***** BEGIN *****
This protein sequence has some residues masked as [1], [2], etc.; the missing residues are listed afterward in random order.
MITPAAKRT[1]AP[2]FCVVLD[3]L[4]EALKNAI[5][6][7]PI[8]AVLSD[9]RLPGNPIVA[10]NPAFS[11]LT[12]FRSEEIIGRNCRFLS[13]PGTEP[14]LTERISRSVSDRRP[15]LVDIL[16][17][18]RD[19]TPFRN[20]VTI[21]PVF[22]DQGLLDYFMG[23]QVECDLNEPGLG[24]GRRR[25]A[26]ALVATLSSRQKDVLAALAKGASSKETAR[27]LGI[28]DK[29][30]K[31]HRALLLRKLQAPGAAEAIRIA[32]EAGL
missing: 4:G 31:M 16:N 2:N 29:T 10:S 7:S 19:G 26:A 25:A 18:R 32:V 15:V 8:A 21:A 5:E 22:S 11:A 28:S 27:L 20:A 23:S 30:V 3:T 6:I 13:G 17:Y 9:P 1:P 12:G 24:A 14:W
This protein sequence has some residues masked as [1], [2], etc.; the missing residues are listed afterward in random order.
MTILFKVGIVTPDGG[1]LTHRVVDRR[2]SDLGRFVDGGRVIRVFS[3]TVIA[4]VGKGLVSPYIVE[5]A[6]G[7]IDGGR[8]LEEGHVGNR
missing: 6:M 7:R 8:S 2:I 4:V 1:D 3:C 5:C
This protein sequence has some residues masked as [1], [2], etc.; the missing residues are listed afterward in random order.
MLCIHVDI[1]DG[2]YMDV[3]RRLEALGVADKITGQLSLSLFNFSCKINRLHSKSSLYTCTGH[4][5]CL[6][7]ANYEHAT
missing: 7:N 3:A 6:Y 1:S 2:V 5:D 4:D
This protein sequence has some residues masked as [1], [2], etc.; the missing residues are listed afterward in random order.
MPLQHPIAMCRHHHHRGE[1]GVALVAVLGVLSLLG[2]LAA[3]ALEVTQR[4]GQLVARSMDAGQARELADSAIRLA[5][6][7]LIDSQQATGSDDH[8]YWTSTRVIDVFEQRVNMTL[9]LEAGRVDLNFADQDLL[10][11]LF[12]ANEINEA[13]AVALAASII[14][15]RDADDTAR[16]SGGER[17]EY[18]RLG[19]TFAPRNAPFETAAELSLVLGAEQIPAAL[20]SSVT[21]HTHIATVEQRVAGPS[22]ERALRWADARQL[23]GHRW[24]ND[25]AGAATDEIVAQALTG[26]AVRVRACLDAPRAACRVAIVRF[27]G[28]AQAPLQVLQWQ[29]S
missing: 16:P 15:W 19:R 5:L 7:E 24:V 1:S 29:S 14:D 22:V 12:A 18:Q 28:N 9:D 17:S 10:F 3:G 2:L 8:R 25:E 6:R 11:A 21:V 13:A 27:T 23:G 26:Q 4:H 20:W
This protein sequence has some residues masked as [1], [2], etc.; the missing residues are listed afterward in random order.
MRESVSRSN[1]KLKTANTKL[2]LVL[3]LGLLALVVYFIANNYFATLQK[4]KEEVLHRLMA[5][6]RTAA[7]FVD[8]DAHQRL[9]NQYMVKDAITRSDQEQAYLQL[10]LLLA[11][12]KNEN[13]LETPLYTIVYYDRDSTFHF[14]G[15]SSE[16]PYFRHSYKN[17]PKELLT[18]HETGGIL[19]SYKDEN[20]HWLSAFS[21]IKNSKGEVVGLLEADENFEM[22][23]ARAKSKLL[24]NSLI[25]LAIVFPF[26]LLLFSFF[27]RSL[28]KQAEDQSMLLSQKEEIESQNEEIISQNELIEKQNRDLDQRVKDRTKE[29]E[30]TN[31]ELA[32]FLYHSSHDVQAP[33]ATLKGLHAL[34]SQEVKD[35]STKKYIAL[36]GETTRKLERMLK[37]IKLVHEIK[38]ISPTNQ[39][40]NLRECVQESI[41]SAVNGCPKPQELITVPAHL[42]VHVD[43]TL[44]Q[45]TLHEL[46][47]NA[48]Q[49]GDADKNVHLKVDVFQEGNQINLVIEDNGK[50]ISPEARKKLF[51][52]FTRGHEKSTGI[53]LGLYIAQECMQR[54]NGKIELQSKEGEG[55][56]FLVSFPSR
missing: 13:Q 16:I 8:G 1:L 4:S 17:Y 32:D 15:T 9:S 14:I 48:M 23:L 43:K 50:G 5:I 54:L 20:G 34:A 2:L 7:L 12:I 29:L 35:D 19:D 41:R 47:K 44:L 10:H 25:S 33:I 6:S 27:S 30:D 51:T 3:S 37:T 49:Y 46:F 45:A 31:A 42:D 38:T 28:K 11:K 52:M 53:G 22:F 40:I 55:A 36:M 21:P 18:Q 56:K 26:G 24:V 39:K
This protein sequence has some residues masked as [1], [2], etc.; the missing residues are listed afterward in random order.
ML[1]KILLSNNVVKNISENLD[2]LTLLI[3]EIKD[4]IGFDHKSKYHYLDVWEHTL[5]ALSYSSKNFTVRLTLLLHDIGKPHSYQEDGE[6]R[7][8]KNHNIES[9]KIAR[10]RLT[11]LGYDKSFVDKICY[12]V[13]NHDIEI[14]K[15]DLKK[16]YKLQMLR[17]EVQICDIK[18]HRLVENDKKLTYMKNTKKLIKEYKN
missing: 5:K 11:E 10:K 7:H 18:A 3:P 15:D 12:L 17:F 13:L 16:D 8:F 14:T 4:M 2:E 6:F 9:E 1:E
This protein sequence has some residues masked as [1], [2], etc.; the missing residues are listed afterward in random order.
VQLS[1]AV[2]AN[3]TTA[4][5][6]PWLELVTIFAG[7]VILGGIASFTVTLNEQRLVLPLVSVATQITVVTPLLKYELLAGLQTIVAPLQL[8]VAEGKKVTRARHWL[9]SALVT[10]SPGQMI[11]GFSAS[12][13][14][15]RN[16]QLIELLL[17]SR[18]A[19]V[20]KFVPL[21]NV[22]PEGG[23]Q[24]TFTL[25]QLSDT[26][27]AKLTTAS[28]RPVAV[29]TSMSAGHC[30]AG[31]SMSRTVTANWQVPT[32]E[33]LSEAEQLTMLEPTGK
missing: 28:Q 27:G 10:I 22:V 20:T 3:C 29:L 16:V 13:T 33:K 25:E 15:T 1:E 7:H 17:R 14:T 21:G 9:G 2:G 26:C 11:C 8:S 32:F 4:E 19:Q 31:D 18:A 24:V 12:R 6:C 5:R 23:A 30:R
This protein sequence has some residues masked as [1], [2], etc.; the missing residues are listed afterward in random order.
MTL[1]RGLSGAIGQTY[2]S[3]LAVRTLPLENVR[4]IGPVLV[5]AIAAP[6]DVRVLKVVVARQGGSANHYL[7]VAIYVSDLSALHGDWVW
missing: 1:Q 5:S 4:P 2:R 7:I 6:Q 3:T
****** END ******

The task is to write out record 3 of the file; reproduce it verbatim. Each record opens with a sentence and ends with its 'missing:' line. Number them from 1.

This protein sequence has some residues masked as [1], [2], etc.; the missing residues are listed afterward in random order.
MLCIHVDI[1]DG[2]YMDV[3]RRLEALGVADKITGQLSLSLFNFSCKINRLHSKSSLYTCTGH[4][5]CL[6][7]ANYEHAT
missing: 7:N 3:A 6:Y 1:S 2:V 5:D 4:D